As a photographer, Shelley Given is interested in the transformative properties of light, and its capacity to influence our experience of an environment. She is aware that people might be hesitant to spend time in a dark, enclosed room within an abandoned board-up, however she has tried to tap into the space’s potential to become a place of wonder, as well as a catalyst for discovery and play. The first part of her project is located in an upstairs bedroom where she built a camera obscura (a dark room with a dime-sized opening letting light in from the outside). This might not sound like much until viewers sit long enough for their eyes to adjust to see an upside-down and laterally reversed image of the neighborhood projected on the walls and ceiling. This is a room-sized camera where visitors can watch kids run along the sidewalk, cars drive by, and clouds float across the sky in real-time. The second part of her project is a time-lapse animation taken inside the camera obscura, tracking the subtle way light changes the appearance of house and the neighborhood.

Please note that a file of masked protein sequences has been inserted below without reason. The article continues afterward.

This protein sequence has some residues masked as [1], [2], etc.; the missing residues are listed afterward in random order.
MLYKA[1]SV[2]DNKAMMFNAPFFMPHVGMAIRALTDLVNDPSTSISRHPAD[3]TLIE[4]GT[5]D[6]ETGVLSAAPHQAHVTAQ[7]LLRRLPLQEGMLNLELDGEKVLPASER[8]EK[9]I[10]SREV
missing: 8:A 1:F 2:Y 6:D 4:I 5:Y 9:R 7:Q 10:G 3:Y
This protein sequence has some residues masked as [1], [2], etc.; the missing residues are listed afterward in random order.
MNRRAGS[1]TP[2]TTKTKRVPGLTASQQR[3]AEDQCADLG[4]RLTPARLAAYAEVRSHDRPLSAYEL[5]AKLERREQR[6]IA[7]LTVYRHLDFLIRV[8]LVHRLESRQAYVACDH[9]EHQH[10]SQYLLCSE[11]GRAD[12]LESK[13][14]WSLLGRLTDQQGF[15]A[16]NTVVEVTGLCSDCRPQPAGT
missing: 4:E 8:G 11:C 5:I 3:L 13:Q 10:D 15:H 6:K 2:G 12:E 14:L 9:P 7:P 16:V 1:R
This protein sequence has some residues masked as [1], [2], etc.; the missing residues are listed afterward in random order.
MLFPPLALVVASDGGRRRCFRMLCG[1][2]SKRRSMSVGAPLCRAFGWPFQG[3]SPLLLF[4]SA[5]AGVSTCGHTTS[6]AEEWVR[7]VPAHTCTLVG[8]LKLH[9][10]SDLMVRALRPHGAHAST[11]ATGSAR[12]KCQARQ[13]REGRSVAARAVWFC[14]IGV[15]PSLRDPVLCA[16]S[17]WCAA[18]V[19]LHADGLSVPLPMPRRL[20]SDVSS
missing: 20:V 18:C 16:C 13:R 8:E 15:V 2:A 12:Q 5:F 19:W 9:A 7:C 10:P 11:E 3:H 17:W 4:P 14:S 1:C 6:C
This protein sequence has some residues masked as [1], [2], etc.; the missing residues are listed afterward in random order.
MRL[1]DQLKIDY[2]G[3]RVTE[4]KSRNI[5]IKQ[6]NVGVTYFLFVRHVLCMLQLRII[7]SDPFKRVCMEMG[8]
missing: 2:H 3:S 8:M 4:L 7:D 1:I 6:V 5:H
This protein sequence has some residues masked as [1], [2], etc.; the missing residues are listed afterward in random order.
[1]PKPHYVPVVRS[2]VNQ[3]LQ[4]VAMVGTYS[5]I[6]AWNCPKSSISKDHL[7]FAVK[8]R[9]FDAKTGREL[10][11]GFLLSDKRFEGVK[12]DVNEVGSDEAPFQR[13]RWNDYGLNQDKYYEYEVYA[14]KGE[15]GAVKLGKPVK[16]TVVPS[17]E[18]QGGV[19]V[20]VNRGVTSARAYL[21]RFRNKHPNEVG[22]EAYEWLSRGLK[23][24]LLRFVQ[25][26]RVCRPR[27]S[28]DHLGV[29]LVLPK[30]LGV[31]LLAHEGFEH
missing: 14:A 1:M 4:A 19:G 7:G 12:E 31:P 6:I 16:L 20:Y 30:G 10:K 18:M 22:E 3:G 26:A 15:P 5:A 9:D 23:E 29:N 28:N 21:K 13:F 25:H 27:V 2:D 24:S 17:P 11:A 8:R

As a photographer, Shelley Given’s work has been exhibited in the United States and abroad, and she currently works as Visiting Assistant Professor of Photography at Indiana University in Bloomington. She hopes that the House Life Project will be a opportunity to “inspire wonder and curiosity” through her craft.